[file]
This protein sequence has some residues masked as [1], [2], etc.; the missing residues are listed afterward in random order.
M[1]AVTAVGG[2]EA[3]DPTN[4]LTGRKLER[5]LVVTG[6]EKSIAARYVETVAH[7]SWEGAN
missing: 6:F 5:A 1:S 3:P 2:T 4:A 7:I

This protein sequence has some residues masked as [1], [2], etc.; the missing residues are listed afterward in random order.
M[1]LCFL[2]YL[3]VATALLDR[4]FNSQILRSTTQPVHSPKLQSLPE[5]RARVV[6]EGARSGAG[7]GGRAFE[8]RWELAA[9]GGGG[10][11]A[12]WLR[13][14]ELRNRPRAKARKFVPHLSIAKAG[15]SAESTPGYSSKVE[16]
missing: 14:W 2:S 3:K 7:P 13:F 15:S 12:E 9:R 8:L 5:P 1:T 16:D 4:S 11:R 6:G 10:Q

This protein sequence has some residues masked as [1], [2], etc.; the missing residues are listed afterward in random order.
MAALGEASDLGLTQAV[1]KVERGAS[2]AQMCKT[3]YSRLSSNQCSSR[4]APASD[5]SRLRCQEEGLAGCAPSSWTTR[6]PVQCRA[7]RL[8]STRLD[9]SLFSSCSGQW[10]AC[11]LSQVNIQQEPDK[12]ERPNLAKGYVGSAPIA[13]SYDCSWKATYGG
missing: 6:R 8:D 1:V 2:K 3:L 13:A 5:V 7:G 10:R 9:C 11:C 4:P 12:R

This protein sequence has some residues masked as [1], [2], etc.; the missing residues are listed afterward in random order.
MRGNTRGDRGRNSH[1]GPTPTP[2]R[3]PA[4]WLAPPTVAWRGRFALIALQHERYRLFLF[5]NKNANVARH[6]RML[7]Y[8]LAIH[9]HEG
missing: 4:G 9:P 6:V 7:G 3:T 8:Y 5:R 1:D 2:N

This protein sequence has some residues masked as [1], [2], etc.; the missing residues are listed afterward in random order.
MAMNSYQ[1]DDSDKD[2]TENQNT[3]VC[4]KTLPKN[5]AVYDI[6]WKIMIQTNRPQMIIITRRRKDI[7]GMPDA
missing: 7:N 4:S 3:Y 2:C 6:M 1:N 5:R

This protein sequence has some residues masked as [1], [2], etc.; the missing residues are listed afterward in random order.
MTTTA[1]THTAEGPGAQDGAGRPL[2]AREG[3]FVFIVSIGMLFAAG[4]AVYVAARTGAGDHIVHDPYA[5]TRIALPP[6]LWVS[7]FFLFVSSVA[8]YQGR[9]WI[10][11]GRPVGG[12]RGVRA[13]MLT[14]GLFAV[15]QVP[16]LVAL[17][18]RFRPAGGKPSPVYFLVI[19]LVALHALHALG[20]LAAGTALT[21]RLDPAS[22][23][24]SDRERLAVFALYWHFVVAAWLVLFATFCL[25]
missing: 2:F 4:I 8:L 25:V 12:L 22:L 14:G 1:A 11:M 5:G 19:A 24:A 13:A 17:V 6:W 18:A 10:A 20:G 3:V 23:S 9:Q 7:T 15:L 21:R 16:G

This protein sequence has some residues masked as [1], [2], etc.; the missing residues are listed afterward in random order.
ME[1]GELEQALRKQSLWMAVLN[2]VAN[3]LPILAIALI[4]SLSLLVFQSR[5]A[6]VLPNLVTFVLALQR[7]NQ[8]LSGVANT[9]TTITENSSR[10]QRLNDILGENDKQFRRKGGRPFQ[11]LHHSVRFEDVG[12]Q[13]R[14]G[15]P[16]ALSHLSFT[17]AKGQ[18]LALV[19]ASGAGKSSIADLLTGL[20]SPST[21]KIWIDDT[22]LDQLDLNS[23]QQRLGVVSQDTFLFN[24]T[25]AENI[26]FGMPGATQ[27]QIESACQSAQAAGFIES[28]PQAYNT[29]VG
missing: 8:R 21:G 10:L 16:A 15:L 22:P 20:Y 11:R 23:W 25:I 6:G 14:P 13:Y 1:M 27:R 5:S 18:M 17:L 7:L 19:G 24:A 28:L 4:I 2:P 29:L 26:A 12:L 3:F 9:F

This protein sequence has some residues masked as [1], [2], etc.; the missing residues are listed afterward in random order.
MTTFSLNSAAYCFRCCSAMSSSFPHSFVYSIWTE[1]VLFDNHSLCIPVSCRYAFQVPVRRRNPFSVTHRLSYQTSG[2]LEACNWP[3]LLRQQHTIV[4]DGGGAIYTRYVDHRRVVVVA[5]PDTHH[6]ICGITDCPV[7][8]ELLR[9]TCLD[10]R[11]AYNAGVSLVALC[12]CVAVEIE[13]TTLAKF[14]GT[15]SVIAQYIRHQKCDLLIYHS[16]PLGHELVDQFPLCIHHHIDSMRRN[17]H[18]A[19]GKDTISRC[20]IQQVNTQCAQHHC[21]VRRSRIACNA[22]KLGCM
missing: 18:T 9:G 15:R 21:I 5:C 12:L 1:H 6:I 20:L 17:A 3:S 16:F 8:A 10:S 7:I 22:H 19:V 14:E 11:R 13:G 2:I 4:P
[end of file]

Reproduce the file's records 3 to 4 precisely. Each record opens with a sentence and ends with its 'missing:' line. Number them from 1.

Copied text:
This protein sequence has some residues masked as [1], [2], etc.; the missing residues are listed afterward in random order.
MAALGEASDLGLTQAV[1]KVERGAS[2]AQMCKT[3]YSRLSSNQCSSR[4]APASD[5]SRLRCQEEGLAGCAPSSWTTR[6]PVQCRA[7]RL[8]STRLD[9]SLFSSCSGQW[10]AC[11]LSQVNIQQEPDK[12]ERPNLAKGYVGSAPIA[13]SYDCSWKATYGG
missing: 6:R 8:D 1:V 2:K 3:L 13:A 5:V 7:G 10:R 9:C 11:C 4:P 12:R

This protein sequence has some residues masked as [1], [2], etc.; the missing residues are listed afterward in random order.
MRGNTRGDRGRNSH[1]GPTPTP[2]R[3]PA[4]WLAPPTVAWRGRFALIALQHERYRLFLF[5]NKNANVARH[6]RML[7]Y[8]LAIH[9]HEG
missing: 4:G 9:P 6:V 7:G 3:T 8:Y 5:R 1:D 2:N